Dealmaker #1 – Bank Bailouts: H. Rodgin Cohen, Sullivan & Cromwell

H. Rodgin Cohen has never had a busier year. By our count–he has lost track–he advised on at least 17 global credit crisis-related mergers, bailouts, and cash infusions in 2008. He was in the room when Bear Stearns was sold, when Fannie Mae was nationalized, and when Lehman Brothers died. He helped American International Group secure an $85 billion bailout and told Wachovia’s board of directors that they should spurn Citigroup’s buyout offer in favor of one from Wells Fargo. More than any other lawyer, in a year when relationships with government authorities were invaluable, he knew which officials to call at the U.S. Department of the Treasury, at the Federal Reserve, at the Securities and Exchange Commission–the people, he says, to whom “you could bring a problem and they would help you find a solution.” For all this, and because he was Wall Street’s go-to lawyer during the most important months for the American banking industry since the Great Depression, Cohen is our top-ranked Dealmaker of the Year.

But this isn’t about celebrating a victory. Cohen, frankly, isn’t in a celebratory mood. At 64, he worked nonstop for month after month through the fall and into the winter. “It’s been a serious strain,” he says. Friends–old friends, good friends–lost their careers. The banking industry that he has advised on countless transactions through a long career is in shambles. Moreover, Cohen doesn’t think the storm has passed. The pessimism that he has felt about the economy for nearly two years is still there. And if Cohen, who knows as much about banking as anyone, is worried, maybe you should be, too.

Cohen’s first realization that something was seriously out of whack with the mortgage industry came in 2006. Late that year, he worked with several financial institutions reviewing new federal guidelines on issuing loans. He was shocked, he says, by the wide gulf between the lax standards that some of the banks wanted for issuing mortgages and the relatively strict guidelines being proposed. Then came the summer of 2007 and the near-failure of Countrywide Financial Corporation, which at the time originated more mortgages in the United States than any other lender. Most of those were issued outside the purview of regulators from the Office of Thrift Supervision at the Treasury Department and many, Cohen realized, were junk. “It was a mistake to have a major financial institution that integral to go largely unregulated,” he says. Soon, he began telling clients that they needed to prepare for a downturn. “Be ready for a difficult environment,” Gary Parr, deputy chairman of the investment bank Lazard Ltd., recalls Cohen saying. Parr says Cohen was one of the first to sound the warning.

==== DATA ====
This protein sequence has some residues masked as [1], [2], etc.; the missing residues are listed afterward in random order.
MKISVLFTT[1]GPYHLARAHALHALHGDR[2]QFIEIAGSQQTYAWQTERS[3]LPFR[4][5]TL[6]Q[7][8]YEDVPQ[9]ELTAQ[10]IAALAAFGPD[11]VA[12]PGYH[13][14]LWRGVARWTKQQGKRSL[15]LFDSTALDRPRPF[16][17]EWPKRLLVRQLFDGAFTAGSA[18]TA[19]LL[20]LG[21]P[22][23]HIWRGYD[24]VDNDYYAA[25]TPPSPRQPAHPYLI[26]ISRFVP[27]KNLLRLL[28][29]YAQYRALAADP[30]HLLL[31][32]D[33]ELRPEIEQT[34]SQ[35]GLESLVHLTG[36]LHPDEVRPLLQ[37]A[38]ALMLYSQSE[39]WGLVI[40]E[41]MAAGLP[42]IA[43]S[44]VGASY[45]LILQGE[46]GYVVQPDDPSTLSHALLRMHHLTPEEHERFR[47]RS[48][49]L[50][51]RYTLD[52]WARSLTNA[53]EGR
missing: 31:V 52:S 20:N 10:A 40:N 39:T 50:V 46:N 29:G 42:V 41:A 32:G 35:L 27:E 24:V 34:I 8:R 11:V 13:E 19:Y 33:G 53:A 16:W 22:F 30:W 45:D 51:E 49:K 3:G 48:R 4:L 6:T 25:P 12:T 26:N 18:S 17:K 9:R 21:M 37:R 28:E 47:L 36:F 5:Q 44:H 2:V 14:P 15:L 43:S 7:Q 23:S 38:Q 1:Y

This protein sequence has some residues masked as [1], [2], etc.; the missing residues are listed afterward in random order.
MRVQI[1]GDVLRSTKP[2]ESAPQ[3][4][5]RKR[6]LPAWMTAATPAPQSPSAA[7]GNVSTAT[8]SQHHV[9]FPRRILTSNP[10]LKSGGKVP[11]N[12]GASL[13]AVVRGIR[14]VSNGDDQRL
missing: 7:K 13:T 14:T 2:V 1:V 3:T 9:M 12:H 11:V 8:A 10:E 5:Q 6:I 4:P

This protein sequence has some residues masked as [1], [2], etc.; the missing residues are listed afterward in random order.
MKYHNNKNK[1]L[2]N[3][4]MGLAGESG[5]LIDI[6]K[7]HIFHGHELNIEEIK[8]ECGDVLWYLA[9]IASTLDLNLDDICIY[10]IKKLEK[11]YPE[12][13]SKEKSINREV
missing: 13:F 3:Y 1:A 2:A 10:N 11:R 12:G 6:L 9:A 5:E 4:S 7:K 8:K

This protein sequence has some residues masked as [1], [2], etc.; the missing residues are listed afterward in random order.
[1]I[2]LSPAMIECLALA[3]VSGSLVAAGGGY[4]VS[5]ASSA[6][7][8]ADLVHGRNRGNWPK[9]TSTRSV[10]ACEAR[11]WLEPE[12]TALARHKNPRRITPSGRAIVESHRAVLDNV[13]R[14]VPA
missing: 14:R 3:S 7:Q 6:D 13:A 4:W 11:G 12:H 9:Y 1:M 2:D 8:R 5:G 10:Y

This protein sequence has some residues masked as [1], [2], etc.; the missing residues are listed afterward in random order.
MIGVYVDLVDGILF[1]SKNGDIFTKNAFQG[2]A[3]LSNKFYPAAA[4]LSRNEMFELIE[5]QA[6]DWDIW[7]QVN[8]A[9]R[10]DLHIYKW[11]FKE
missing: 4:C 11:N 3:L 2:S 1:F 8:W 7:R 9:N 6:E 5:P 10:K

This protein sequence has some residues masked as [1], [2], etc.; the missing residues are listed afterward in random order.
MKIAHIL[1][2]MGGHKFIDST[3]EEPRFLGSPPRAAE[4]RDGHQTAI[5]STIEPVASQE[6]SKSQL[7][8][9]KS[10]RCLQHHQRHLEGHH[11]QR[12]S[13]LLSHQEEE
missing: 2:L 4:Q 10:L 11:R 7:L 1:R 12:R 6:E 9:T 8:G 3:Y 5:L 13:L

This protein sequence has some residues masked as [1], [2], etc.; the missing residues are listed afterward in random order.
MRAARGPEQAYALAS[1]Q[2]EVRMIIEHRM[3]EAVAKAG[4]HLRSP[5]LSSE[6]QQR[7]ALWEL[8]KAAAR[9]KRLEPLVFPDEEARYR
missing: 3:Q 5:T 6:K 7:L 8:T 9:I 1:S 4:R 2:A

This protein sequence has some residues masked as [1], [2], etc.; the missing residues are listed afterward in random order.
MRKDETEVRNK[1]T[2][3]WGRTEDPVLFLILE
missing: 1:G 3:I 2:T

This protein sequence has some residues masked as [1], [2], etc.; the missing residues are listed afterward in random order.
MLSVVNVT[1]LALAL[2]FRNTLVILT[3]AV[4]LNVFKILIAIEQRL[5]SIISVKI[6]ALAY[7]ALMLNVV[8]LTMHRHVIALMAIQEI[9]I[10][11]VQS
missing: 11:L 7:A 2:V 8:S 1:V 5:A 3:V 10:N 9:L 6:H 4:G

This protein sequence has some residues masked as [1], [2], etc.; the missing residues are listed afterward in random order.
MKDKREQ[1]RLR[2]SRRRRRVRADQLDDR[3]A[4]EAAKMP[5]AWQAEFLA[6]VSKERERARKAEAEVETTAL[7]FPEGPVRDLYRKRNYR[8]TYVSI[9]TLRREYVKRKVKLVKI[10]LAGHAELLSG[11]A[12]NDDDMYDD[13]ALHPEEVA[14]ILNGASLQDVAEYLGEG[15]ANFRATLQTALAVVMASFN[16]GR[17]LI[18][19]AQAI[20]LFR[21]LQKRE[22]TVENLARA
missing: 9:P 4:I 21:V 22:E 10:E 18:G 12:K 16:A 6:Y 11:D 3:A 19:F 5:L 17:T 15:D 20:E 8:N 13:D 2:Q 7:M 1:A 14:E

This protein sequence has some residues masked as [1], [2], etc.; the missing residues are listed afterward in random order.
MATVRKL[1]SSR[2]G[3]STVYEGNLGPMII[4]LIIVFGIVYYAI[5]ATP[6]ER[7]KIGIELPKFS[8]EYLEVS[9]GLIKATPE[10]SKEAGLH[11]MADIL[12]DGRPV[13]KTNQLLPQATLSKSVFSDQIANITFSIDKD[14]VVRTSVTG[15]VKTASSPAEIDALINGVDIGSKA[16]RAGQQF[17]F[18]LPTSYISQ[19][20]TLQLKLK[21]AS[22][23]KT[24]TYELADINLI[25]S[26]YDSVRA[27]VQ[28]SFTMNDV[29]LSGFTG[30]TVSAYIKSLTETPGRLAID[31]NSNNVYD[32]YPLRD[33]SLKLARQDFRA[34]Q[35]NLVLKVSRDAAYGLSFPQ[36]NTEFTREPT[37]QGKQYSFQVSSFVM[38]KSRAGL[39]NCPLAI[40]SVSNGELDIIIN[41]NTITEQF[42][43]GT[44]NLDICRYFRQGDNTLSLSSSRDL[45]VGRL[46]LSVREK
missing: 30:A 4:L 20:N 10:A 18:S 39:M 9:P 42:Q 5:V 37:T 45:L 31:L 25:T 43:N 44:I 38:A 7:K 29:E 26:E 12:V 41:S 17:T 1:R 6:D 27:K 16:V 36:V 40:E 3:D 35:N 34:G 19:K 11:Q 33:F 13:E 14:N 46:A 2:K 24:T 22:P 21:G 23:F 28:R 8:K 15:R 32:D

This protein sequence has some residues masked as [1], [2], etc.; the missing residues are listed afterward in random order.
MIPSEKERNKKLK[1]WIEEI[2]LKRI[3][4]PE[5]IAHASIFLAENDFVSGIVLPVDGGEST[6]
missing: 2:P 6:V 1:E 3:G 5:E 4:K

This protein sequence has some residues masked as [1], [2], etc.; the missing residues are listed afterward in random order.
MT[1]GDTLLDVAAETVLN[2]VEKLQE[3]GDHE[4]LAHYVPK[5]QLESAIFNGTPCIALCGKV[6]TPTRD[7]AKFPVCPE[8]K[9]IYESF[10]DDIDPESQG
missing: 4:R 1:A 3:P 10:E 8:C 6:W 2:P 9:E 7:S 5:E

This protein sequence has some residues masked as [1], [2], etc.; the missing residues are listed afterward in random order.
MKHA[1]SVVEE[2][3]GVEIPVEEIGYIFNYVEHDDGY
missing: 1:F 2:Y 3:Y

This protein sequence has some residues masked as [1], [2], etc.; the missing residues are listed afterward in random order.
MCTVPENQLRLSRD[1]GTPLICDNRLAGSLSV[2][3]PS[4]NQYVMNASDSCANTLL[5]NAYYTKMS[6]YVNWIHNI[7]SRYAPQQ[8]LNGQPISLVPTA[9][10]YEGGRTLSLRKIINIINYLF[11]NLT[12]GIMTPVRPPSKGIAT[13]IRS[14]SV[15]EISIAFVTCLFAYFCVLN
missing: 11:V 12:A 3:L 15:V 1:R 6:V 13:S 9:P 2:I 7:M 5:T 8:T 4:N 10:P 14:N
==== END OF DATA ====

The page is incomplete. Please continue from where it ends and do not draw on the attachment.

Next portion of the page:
The next year dawned with a stock market swoon. The markets temporarily bounced back, but the condition of the banks that had invested heavily in securities backed by toxic mortgages continued to deteriorate. The first to go was The Bear Stearns Companies. According to The Wall Street Journal, in the late evening of March 14, chief executive Alan Schwartz called Cohen at his home in Irvington, New York, to tell him that the 85-year-old investment bank was nearly out of money. “I should call the Fed,” Cohen responded. Cohen dialed Timothy Geithner, then president of the Federal Reserve Bank of New York, to urge the acceleration of a program for lending to investment banks. “I think I’ve been around long enough to sense a very serious problem, and this seems like one,” Cohen told Geithner, according to the article.

The loan went through, but that didn’t stanch the bleeding. Over the next two weekends, Cohen worked long hours, first trying to broker a deal to save Bear Stearns, then on a deal to save the deal. Court records from the ensuing litigation show that Cohen was intimately involved at all stages of the dealmaking, including, most crucially, communications with the New York Fed that led to the government agreeing to backstop $39 billion in potential losses.

Bear Stearns’s near collapse signaled the defining theme of the year. A financial institution, crippled by bad assets and facing a rapid loss of investor confidence, casts about for a capital infusion or a merger. Potential suitors refuse to help unless backstopped by the federal government. More often than not, the financial institution calls Cohen to advise the company and to serve as an intermediary with regulators.